Adam Lind’s dance partner

Lee
Dae-ho Lee crushes a pitch for the Fukuoka Soft-Bank Hawks.  Could he do the same for the Mariners in April?

As I stated before, the Mariners know who will be playing where with a few exceptions. The last rotation slot and the bullpen mix are two areas we’ll be playing close attention to. But likely the most intriguing battle will be for Adam Lind’s right handed platoon partner.

The M’s will be looking for a player who can hit left handed pitching, with an eye to someone who can fulfill the “control the zone” approach to hitting, can play first base, some DH, and if they offer some roster flexibility by playing other positions, so much the better. But let’s be clear, this player will likely face some right handed pitching as well, so someone who simply can’t hit right handers will not wash.

The four most likely candidates competing for that job are Jesus Montero, Gaby Sanchez, Stefen Romero and Dae-ho Lee.  Let’s take a look at each.

Jesus Montero

Entering spring training in February 2014, General Manager Jack Zdurencik said about Montero “I have zero expectations for Jesus Montero. Any expectations I had are gone.” There is no getting around the fact that Montero has been a tremendous disappointment since the Mariners traded for him in 2012.  Despite losing weight and performing very well in Tacoma in 2015, he’s been unable to translate that into success at the major league level.   His career numbers against left handed pitching is .292/.341/.429 with a wRC+ of 115.  He is not a very good first baseman, has no speed and can only play first base and DH. Out of minor league options, Montero is gone if the M’s don’t keep him with the big club or trade him.

Gaby Sanchez

Sanchez has a seven year major-league career split between Florida/Miami and Pittsburgh as a first baseman. Sanchez had some good years, making an All-Star appearance with the Marlins in 2011. But he stumbled in 2012, and his career never was never quite the same.  He was traded to the Pirates in 2012, watching his career averages, and especially his power numbers decline. His final year in Pittsburg was .229/.293/.385. in 2015 Sanchez played in Japan with the Rakuten Golden Eagles, where he hit .226/.329/.392.  Over his career, Sanchez has been a .291/.382/.481 against left handed pitching. Sanchez pencils out to about average at first base with a career DRS of -5 and UZR/150 of 2.5, though his defense took a nosedive after 2012. Sanchez signed a minot league contract on January 22nd.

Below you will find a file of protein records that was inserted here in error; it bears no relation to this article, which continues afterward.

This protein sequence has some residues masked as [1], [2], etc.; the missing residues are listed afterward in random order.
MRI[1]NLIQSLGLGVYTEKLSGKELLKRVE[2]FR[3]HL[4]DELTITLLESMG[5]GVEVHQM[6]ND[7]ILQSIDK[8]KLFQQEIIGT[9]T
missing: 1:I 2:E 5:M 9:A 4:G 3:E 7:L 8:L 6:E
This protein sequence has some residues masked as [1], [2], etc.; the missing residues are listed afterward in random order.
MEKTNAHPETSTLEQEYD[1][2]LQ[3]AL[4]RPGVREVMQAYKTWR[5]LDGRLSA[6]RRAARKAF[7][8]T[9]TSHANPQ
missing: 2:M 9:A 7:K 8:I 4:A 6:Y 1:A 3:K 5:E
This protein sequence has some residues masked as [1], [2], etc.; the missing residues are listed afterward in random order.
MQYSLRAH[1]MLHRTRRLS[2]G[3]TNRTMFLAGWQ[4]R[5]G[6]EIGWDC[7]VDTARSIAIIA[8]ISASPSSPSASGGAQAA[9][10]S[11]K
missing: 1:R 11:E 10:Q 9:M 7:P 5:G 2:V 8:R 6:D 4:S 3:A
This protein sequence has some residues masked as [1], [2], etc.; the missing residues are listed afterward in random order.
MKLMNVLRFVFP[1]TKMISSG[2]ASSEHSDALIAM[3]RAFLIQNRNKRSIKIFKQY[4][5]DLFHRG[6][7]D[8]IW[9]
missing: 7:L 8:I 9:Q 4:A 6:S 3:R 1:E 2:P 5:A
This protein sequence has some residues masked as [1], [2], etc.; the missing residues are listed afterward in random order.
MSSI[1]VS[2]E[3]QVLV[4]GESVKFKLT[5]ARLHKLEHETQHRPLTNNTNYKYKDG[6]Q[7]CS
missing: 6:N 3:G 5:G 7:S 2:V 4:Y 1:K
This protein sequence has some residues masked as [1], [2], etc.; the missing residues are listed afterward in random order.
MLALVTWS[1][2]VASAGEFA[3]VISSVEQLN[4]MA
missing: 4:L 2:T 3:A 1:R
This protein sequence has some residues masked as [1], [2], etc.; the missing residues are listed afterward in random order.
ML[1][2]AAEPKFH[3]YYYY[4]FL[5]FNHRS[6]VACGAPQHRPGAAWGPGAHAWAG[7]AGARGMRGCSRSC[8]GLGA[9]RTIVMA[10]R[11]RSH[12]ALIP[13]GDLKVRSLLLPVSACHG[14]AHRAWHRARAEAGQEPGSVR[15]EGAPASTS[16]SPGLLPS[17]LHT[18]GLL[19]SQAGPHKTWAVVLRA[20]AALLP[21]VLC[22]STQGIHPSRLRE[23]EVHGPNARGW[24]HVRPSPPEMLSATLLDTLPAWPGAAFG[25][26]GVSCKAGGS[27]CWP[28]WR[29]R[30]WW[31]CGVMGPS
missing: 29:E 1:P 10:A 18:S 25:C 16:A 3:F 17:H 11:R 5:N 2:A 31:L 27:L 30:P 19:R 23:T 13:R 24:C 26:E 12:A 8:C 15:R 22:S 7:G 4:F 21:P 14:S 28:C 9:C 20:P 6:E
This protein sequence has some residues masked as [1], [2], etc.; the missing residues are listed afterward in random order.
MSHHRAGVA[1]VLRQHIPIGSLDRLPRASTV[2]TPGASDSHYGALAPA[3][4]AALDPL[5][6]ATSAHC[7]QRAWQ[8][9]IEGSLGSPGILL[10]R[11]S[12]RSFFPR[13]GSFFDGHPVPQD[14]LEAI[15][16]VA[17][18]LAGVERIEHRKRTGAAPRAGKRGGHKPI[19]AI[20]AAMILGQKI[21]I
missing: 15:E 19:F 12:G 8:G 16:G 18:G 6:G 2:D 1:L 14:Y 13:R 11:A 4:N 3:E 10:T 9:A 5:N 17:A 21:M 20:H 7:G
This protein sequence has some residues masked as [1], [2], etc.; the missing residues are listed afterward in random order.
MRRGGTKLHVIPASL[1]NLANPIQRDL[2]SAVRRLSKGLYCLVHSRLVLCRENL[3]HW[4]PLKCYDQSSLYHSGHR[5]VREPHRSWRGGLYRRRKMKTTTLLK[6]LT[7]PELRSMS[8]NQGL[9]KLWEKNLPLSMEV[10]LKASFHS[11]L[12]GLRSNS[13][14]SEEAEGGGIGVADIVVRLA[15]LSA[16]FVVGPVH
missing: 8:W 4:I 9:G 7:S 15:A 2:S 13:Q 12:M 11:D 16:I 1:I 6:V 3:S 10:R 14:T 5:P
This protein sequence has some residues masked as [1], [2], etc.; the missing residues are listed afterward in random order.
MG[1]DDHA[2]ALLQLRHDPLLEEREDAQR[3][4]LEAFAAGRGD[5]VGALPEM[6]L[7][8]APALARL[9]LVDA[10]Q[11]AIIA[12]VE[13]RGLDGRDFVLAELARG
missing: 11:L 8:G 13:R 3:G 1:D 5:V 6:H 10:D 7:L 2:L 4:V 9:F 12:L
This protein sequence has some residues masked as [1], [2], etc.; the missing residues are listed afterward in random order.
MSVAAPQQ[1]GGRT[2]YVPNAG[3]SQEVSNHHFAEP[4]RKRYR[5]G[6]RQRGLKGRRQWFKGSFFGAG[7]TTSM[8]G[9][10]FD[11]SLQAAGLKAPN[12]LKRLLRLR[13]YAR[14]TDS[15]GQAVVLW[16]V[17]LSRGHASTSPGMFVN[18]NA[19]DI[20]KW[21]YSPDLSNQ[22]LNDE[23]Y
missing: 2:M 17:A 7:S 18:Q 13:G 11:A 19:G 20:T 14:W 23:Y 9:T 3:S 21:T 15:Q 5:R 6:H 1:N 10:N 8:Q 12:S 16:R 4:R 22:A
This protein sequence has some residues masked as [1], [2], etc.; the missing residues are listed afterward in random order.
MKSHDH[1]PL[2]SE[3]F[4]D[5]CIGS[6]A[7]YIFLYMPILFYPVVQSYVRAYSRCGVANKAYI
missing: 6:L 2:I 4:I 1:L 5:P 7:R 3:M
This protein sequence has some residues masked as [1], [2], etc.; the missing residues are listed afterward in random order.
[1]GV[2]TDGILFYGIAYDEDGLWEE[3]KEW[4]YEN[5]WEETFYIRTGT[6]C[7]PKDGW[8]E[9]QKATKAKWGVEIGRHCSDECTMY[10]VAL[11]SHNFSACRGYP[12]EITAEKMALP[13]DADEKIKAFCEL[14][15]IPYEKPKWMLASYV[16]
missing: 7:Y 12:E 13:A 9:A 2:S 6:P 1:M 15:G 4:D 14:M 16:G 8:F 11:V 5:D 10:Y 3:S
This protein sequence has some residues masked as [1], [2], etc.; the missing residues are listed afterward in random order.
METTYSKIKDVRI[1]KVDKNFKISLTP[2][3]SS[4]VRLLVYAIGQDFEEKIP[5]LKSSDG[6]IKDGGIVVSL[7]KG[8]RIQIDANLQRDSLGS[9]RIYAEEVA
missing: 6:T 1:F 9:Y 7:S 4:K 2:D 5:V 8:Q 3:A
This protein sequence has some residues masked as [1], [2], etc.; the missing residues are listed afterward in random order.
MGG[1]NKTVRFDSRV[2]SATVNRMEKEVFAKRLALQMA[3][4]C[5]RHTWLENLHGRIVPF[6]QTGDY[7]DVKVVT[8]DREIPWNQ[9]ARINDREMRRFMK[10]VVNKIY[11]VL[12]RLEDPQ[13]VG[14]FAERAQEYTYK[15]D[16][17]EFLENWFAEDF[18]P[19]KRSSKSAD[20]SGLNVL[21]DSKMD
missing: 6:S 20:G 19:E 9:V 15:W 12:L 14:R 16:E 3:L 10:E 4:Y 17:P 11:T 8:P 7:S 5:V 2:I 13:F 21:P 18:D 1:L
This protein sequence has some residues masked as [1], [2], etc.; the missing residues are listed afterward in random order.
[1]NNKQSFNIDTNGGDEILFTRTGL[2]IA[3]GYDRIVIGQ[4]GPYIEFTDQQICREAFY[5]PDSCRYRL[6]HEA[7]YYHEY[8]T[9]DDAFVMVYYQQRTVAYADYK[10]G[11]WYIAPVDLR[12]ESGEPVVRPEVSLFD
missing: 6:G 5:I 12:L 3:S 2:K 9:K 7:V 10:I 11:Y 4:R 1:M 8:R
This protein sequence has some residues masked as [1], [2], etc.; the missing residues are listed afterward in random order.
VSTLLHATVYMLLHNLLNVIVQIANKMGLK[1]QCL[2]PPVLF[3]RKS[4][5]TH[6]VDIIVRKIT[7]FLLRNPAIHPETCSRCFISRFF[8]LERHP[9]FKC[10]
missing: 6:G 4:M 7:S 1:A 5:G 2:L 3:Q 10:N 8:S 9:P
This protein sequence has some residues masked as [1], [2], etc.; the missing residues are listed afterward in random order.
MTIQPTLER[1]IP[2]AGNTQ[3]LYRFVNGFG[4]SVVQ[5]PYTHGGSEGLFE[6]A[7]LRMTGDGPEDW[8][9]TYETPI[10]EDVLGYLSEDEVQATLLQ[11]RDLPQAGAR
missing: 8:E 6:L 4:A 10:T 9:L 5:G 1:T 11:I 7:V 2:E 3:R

Stefen Romero

Romero hasn’t played first base.  The former Oregon State Beaver has had a hard time latching on to the big league team.  He’s put up some good number in Tacoma, but in his 214 major league plate appearances, Romero has not been impressive–though this three run homer off Gavin Floyd in 2014 was pretty eye-catching.

Romero is one of those bat guys, without a clear position.  However he’s performed creditably at second, third and in the outfield.  More athletic than guys like Vinnie Catricala or Alex Liddi, it remains to be seen whether he can impress enough with his bat, or pick up playing first base quickly to stick with the big club.

Dae-ho Lee

Lee is the plus-sized right handed hitter who has played most of his 14 year career in the Korean Baseball Organization. But for the last four years Lee has been very good in the Japan Pacific League for Orix and Fukuoka. A big guy at 6’4″ 280-300 lbs, Lee has shown a the ability to get on base and hit with considerable power.  Last year with Fukuoka, Lee slashed .282/.368/.524 and smashed 31 home runs.  He’s a really big guy, and though he plays first base, it’s unclear how well he plays first base.  He’s really a man-mountain and makes the 6’1″ 235 lb. Sanchez look like a fence rail.  Jeff Sullivan wrote an interesting piece about Lee at FanGraphs and how his power, OBP and relatively low strikeout numbers clearly align with Jerry Dipoto’s effort to get guys on base and reduce strikeouts. Be sure to take a look at the home run videos.  To be fair, however, Lee’s strikeouts increased in his four year Japan stint from 85 in 2012 to 109 in 2015.  Compared to Nelson Cruz, not so many, but at age 34, a 20% increase in K’s is something to pay attention to.  Lee’s accomplishments in Asia mean nothing.  It’s what he can do for the M’s in the major leagues that count.  He may be the most interesting of these four players, but it is far from certain he is the one who can best do the job. Lee is signed to a minor league contract, but could make up to $4 million if he makes good and meets incentives. The Mariners had competition for his services, and it’s clear the M’s offer the best path for the big man to reach the major leagues.

So here is something to chew on.  I don’t see a clear favorite here, and all have fairly serious warts.  However, adding serious hitting depth could solidify the M’s position in what is clearly going to be a competitive AL West.

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